Abbottabad, Pakistan, where Usama bin Laden was killed last week, is the same town I lived in for five years – in a house 800 meters away from his villa.
...All these roads were already heavily patrolled before 9/11, and more so after the Taliban took over the Swat valley: it is unthinkable that the most wanted man tried his luck in reaching Abbottabad at the risk of being stopped at a checkpoint. To avoid this danger, according to experience, there is only one way: to use an official car. No soldier will ever dare to stop what he supposes to be a high-ranking officer.
Abbottabad is considered a "cantonment," or a military town, with many military institutions: the Frontier Force Regiment (popularly known as the "Piffers"), an infantry regiment, and a batallion of mountain artillery. The most remarkable institution, however, is the "Pakistan Military Academy" (PMU), the Pakistani equivalent of West Point, from which Bin Laden's hideout was only a few hundred meters.
In such a place, the presence of security forces and secret services is everywhere. Everyone is under observation, particularly foreigners and newcomers.
Once you gain the confidence of the local officers they may even reveal themselves to you. Some officers of the so-called "secret police" were not exactly the movie image of James Bond. Rather, they were badly dressed and probably having some problems making ends meet. However, this ramshackle police managed to give an American aid-worker suspected of espionage 24 hours' notice to leave the country, It did not take much to raise their suspicion, and for them to take the subsequent action.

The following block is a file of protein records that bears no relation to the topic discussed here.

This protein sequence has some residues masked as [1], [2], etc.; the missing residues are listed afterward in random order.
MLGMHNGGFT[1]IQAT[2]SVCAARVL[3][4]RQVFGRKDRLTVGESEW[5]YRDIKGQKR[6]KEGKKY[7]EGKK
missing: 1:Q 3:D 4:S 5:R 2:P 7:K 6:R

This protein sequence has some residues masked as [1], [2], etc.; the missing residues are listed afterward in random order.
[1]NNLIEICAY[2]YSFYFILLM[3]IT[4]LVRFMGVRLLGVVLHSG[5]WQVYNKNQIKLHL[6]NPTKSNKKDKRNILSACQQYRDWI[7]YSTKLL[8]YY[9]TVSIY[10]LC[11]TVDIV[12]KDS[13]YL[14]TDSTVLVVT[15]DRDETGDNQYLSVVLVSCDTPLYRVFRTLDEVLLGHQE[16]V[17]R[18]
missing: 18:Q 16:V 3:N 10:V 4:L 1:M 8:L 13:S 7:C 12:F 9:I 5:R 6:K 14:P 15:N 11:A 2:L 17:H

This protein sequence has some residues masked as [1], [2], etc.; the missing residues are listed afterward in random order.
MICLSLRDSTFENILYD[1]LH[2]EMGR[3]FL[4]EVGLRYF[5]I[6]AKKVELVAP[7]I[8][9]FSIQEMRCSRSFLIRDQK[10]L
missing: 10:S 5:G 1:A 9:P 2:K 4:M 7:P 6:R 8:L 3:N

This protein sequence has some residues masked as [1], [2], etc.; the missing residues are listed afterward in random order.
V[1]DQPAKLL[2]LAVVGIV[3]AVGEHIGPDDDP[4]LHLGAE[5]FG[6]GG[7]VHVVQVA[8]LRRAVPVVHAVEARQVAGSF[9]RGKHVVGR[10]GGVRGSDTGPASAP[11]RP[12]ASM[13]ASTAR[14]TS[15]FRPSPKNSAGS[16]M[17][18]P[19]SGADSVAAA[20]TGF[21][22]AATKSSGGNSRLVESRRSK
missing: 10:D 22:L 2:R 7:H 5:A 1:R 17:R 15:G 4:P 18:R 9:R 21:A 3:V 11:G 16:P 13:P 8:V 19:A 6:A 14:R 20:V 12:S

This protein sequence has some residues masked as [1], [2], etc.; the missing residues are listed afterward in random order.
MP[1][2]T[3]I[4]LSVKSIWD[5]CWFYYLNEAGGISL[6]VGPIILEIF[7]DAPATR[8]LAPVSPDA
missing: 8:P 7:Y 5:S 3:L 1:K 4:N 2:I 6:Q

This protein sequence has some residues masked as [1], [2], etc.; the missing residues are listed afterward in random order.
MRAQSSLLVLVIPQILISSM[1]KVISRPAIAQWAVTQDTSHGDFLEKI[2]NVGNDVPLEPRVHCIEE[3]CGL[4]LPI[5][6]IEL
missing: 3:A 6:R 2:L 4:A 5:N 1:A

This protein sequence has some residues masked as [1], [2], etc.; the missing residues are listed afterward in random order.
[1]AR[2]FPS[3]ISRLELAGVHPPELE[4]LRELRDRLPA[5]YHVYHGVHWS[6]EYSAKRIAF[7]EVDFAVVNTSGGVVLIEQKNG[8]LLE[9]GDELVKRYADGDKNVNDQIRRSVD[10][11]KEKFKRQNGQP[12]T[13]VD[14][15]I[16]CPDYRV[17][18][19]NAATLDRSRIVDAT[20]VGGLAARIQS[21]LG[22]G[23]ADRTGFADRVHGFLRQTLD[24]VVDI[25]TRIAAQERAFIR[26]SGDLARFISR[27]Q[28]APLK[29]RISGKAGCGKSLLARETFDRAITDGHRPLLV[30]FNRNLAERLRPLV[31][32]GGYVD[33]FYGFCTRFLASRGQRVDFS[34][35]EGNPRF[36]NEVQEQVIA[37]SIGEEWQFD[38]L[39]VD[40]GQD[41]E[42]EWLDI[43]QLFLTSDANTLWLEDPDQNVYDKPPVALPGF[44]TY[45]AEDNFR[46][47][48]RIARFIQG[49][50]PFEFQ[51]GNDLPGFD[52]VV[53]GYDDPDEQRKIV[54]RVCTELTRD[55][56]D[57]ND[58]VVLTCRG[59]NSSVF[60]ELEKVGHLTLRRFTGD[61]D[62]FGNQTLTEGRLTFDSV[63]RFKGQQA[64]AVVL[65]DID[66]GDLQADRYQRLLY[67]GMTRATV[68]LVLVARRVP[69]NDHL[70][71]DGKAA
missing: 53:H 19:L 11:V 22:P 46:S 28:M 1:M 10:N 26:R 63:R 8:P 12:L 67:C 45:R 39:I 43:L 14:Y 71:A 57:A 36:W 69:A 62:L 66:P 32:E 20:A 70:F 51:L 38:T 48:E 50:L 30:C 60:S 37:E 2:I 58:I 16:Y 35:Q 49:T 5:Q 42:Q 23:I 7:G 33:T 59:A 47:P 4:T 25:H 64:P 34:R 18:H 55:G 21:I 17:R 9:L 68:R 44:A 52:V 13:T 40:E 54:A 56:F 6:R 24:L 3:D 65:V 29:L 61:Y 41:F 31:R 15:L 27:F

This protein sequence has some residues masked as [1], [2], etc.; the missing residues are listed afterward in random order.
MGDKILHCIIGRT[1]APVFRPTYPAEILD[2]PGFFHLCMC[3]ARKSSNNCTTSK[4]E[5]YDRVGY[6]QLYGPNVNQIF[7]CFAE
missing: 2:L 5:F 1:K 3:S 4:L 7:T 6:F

Bin Laden's compound was located in Bilal Town, a not very elegant area of Abbottabad. ... The presence of more than 20 people living in the compound, however, could not have passed unnoticed.
...In a country where gossip is a national sport, how is it possible that the presence of people from Waziristan, who were buying food for scores of persons, was never signalled to the police? When I lived there, everybody seemed to know me and my whereabouts. I even received anonymous phone calls although my name was not in the telephone book. I did not know these people, but they knew me.
...Pakistani officials are now protesting that the country's sovereignty has been violated. It probably was. But more importantly, Pakistan's credibility -- if there was any left -- as a reliable partner in the war against terrorism, is now completely gone.
Until now, many thought that Pakistan's double game was due to some deviated sectors of the ISI (Inter-Services Intelligence); now we understand that there is more to it than that. Americans knew full well that Pakistanis could not be trusted, so they took action without informing the country's authorities -- they were right.
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